The Keruvim: Instruments of Emuna and Bitachon

One of the more fascinating and enigmatic ornaments discussed in parshat Teruma is the keruvim (the winged angelic figures made of gold) that stood on top of covering for the aron (ark) containing the luchos (Shemos 25:18).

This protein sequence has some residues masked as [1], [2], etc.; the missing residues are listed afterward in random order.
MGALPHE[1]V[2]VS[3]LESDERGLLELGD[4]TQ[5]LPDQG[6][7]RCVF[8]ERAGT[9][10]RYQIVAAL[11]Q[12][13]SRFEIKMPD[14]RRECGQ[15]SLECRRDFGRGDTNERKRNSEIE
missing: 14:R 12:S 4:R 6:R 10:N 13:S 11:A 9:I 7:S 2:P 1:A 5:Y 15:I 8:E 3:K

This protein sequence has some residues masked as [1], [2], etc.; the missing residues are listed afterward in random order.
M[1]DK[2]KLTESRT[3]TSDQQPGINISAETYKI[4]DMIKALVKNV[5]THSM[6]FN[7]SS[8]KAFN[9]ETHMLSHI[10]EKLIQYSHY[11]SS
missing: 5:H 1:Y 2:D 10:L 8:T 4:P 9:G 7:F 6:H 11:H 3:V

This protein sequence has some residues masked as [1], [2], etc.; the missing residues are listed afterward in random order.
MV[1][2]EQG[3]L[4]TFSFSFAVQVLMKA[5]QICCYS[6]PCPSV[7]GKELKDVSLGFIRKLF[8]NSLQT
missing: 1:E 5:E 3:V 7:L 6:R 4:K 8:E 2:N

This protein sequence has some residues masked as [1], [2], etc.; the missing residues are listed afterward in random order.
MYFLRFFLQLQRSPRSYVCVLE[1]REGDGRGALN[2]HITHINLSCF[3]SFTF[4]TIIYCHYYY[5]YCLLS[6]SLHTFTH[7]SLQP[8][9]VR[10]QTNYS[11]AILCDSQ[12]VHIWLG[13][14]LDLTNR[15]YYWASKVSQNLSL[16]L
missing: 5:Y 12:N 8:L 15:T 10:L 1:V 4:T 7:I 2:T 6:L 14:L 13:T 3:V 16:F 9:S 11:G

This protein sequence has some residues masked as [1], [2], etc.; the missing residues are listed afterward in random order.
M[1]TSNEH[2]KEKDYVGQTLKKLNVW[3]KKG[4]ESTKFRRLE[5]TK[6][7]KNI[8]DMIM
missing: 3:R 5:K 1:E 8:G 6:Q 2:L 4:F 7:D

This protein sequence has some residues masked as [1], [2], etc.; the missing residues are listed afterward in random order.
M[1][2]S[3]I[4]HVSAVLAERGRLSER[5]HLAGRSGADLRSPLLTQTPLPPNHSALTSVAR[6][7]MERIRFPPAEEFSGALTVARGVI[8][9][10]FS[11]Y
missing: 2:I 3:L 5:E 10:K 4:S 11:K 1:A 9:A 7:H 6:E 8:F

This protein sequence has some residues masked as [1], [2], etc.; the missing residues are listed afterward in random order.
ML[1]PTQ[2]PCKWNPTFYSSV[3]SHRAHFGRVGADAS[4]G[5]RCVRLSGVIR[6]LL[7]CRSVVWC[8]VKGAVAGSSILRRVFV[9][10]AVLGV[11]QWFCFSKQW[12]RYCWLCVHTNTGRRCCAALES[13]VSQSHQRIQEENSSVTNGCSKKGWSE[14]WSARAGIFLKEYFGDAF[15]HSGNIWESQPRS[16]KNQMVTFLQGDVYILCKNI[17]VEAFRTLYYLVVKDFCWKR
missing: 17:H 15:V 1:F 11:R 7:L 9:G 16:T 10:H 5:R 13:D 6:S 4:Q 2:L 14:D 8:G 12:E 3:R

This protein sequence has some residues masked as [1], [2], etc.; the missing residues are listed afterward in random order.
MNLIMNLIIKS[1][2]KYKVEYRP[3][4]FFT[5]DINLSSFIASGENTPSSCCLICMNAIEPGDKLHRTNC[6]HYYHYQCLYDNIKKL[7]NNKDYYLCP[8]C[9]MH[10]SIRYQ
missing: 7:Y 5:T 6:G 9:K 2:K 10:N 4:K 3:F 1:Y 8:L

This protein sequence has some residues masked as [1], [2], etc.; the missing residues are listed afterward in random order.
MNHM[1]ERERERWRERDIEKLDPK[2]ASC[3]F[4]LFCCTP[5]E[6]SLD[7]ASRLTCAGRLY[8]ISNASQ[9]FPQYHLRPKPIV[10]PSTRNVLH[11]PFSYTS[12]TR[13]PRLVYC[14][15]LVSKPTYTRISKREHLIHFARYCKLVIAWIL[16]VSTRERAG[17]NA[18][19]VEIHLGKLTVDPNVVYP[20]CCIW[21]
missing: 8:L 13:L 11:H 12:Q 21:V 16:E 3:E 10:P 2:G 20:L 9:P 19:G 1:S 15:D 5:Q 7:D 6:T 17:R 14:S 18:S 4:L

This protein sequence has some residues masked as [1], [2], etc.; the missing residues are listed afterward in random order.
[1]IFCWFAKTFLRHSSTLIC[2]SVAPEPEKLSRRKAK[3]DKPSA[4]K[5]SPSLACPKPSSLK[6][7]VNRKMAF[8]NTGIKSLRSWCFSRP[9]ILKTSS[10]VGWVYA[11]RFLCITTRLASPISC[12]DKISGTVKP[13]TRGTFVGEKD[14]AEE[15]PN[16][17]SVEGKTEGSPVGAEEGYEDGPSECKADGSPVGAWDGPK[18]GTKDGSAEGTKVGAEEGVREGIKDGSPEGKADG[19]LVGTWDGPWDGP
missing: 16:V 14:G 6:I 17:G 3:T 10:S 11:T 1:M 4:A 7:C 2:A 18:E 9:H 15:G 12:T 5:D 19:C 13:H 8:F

What is striking about the command to fashion the keruvim, as Abarbanel points out, is that the Torah forbids the creation of carved idols (Shemos 20:4). So how could Hashem direct the creation of such figures? Was this not a contradiction of the prohibition against fashioning idols? Abarbanel and other commentators respond that the keruvim was not intended to serve as an intermediary (as, for example, the “egel” – the Golden Calf – was intended), but rather was intended to inspire a stronger connection and closeness to Hashem. How did the keruvim accomplish this?

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